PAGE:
“I can totally identify with why you don’t want to go into a congregate setting shelter, where someone’s going to be screaming in the middle of the night triggering your own PTSD, where everything that you put down and turn your back on is stolen, where you are not necessarily treated with the kindness and respect by the staff there, and that you have no place to store your belongings,” she described.

Meanwhile, efforts to expand shelter options have been slow to arrive. Seattle City Council approved funding for over 1,600 new non-congregate shelter units in 2021, but as Councilmember Andrew Lewis pointed out last year, “few of those funded shelter resources have been realized,” with efforts curtailed by a series of “bureaucratic bottlenecks” related to land use regulations, “NIMBY opposition,” and limited capacity from providers.

That’s what fueled Partnership for Zero, as part of a strategy to “push the reimagining of shelter” to offer alternative options like bridge housing, while providing a variety of other services and resources to put people on the path toward exiting homelessness.

Peer advocates

Underpinning that is a goal to ensure that even if someone turns down an offer of shelter, peer advocates — outreach workers with lived experiences of homelessness — can not only build trust and establish familiar relationships with those living in encampments, but remain in the equation down the line.

“Ideally, even if folks say no [to a shelter referral], the role of a peer advocate is to continue to stand in that space and not write people off just because they’re not accessing services and using that peer relationship,” KCRHA Peer Navigation Workforce Co-Director Joe Conniff explained. “Peer advocacy remains at the forefront of continuing to stand in that space when folks are not ready or not willing to say yes, so you can continue to work with them and find whatever stability or quality of life improvements that can continue to happen in the interim.”

And as Dones further points out, the journey of someone experiencing homelessness is rarely a linear path, making it that much more important for them to have that advocate in their orbit.

“When we talk about what resources people have access to, there’s a fixity on this idea that people move from unsheltered, to sheltered, to permanent supportive housing, and it’s three steps — that is not what the experience of homelessness is for the vast majority of people,” they explained. “What we do know is that in spaces that are enriched with longitudinal navigation, people access other systems, other resources, or community supports, and resolve homelessness through the work of that dedicated [peer] advocate — that’s what gets the job done.”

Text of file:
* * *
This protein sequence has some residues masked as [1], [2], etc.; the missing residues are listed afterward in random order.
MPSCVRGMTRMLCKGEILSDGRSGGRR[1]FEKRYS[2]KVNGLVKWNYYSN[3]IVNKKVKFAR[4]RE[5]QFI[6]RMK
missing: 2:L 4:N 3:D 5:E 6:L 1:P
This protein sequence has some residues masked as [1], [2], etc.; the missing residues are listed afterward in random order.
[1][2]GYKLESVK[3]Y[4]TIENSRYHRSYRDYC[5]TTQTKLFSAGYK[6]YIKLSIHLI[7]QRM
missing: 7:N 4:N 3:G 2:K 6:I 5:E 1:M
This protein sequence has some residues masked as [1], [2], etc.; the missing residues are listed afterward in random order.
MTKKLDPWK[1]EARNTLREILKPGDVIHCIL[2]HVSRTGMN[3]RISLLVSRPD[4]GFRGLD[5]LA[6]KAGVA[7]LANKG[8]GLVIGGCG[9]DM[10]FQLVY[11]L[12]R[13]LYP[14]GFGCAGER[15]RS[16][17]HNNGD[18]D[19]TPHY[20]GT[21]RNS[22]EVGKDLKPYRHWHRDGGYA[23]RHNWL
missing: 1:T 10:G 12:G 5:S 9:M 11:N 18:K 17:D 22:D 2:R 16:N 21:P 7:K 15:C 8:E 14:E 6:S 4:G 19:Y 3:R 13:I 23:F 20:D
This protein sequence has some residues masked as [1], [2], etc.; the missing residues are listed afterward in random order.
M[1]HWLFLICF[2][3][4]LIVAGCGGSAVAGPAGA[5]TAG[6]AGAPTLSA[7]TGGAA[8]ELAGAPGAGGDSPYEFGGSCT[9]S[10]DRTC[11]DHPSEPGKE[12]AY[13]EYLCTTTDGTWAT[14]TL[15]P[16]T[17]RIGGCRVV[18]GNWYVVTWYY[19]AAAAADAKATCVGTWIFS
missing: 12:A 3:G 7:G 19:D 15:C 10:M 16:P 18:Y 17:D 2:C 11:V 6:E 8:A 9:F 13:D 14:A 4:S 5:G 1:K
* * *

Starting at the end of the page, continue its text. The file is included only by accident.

Coalition of businesses to put $10 million into Seattle homeless outreach

“And so this idea that [navigation] workers are going to have some sort of golden ticket into a shelter system or a golden ticket into permanent supportive housing, I think is a result of a fixity on an idea of what it means to exit homelessness,” Dones continued. “That does not conform or comport with the experience of the people who have experienced homelessness, or with what we see in the system data.”

That sort of approach will also take time to fully realize, leaving the KCRHA with some difficult choices to make in the meantime as the city has continued to focus its efforts on clearing obstructive encampments.

“We recognize that there are folks today who are not going to benefit from the thing that might exist in four weeks,” Dones noted. “But I think what we’re all very focused on is getting to the level of system change and broader behavior change that gets to some of the roots of these patterns, as opposed to trying to put out the fire of the moment, and that’s a tough call.”

“It doesn’t always feel great to say, ‘I need to go to work and focus on the system,’ but that is the choice that we have made.”